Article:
Lame-duck session begins, with voter ID the chief task
RALEIGH, N.C. (AP) — The North Carolina General Assembly reconvened Tuesday, with Republicans advancing their chief objective during the lame-duck session of passing a voter identification law to carry out a new constitutional amendment mandating photo ID.
The Senate and House gaveled in the session three weeks since Democrats won more than 15 additional legislative seats and broke the Republicans’ veto-proof majorities come January.
But united GOP legislators still can pass legislation and override Democratic Gov. Roy Cooper’s vetoes until year’s end. And GOP lawmakers contend they’re obligated to pass the voter ID details as soon as possible, given that more than 55 percent of the voters also approved the voter ID referendum on Election Day .
By late Tuesday, a Senate committee recommended a measure that laid out a wide variety of qualifying identification cards and exceptions. It largely expands on a voter ID requirement contained within a 2013 law that included several voting restrictions. The voter ID and other portions of the law got struck down by federal judges, who ruled they were approved with discriminatory intent.
Republicans strongly disagree, and sought the constitutional requirement in part to gain public support and put them in a better legal position.
“Our goal with this legislation is to follow through on that clear mandate to secure our elections process, while also making sure that the ID requirement is not an impediment to those who are legally eligible to vote,” GOP Sens. Warren Daniel of Burke County and Joyce Krawiec of Forsyth County, some of the bill’s co-sponsors, said in a statement. The bill is expected to reach the Senate floor Wednesday.
Well over 100 people opposed to a voter ID law rallied outside and inside the Legislative Building. Many of them had fought successfully against the 2013 law. Protesters said voter ID would disproportionately harm minorities and the poor. They demanded legislators use the session instead to help people still suffering after Hurricane Florence by expanding Medicaid and raising the current minimum wage of $7.25 per hour.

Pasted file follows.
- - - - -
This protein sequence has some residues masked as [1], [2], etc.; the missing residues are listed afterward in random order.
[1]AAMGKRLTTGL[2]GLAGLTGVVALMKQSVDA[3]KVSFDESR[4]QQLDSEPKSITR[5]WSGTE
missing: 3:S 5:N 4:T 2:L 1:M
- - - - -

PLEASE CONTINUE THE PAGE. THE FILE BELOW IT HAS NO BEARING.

“We call on you to stop the political disenfranchisement, stop the economic exploitation and stop terrorizing the people with your constitutionally illegitimate powers,” NAACP state president Rev. T. Anthony Spearman said. He argues that the voter ID amendment is void because dozens of current legislators were elected from racially gerrymandered districts, making their actions to put it on a ballot unlawful. A lawsuit making such an allegation is pending.
The updated voter ID proposal would add student identification cards at public and private universities and community colleges, as well as employees in local governments, to the list of qualifying IDs, provided the cards meet certain security thresholds. There also would be new, free photo voter identification cards created by county elections boards that registered voters could obtain.
There would also be many exceptions, including people with religious objections, those who lost their card during a natural disaster and others with “reasonable impediments” to obtaining an ID. The voter ID requirement would take effect with municipal elections next year, but people unaware of the requirement wouldn’t be prevented from voting until 2020.
Other legislation addressing economic incentives and Florence aid also surfaced Tuesday. The Senate Finance Committee voted for a bill that would more than double state tax breaks offered to certain companies that promise to bring lots of high-paying jobs.
And senators unveiled how to spend $300 million already sitting in a special Florence recovery fund. The measure , expected in the Senate budget-writing committee Wednesday, would earmark $240 million for a program already approved by legislators designed to make direct payments to farmers whose crops and livestock were destroyed during September’s historic rains and flooding. Another $25 million would assist with public school repairs and food replacement.
Associated Press writer Emery P. Dalesio contributed to this report.